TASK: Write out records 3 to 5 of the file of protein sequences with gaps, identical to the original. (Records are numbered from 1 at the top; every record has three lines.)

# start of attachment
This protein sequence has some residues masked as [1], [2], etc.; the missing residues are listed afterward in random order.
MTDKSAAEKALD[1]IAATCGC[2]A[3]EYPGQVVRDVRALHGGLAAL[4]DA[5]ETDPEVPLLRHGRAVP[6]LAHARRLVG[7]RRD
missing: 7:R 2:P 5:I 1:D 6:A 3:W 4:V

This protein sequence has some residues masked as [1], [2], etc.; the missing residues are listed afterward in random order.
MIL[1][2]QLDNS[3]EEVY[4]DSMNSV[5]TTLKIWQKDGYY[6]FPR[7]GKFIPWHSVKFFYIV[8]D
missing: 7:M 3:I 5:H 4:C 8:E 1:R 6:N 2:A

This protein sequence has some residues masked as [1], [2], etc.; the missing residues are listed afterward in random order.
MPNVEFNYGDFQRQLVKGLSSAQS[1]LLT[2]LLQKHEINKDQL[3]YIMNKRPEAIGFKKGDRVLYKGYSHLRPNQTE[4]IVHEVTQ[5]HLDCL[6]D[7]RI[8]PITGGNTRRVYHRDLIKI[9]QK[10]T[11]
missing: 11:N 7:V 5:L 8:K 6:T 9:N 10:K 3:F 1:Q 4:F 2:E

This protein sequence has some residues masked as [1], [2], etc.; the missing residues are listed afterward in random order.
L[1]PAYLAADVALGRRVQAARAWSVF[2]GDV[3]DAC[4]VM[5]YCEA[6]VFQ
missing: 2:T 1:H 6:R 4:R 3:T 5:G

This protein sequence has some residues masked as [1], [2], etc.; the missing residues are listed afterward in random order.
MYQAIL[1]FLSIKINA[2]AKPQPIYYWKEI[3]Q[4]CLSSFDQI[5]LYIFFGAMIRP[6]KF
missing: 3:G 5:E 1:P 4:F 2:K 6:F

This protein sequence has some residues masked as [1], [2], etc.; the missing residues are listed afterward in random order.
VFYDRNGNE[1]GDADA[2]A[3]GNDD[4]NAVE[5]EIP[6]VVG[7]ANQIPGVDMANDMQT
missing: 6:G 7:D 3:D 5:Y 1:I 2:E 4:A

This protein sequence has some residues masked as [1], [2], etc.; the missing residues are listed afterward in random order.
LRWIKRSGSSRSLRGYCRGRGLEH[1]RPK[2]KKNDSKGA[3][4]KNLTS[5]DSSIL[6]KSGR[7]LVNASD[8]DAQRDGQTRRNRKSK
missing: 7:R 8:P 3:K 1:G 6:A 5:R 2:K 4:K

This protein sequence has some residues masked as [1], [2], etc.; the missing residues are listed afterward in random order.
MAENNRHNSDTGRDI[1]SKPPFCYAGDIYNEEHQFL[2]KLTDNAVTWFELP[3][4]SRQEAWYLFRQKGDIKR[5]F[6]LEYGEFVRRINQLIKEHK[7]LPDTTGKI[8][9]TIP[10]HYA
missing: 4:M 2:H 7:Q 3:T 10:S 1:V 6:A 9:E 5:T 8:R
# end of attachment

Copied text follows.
This protein sequence has some residues masked as [1], [2], etc.; the missing residues are listed afterward in random order.
MPNVEFNYGDFQRQLVKGLSSAQS[1]LLT[2]LLQKHEINKDQL[3]YIMNKRPEAIGFKKGDRVLYKGYSHLRPNQTE[4]IVHEVTQ[5]HLDCL[6]D[7]RI[8]PITGGNTRRVYHRDLIKI[9]QK[10]T[11]
missing: 11:N 7:V 5:L 8:K 6:T 9:N 10:K 3:F 1:Q 4:F 2:E

This protein sequence has some residues masked as [1], [2], etc.; the missing residues are listed afterward in random order.
L[1]PAYLAADVALGRRVQAARAWSVF[2]GDV[3]DAC[4]VM[5]YCEA[6]VFQ
missing: 2:T 1:H 6:R 4:R 3:T 5:G

This protein sequence has some residues masked as [1], [2], etc.; the missing residues are listed afterward in random order.
MYQAIL[1]FLSIKINA[2]AKPQPIYYWKEI[3]Q[4]CLSSFDQI[5]LYIFFGAMIRP[6]KF
missing: 3:G 5:E 1:P 4:F 2:K 6:F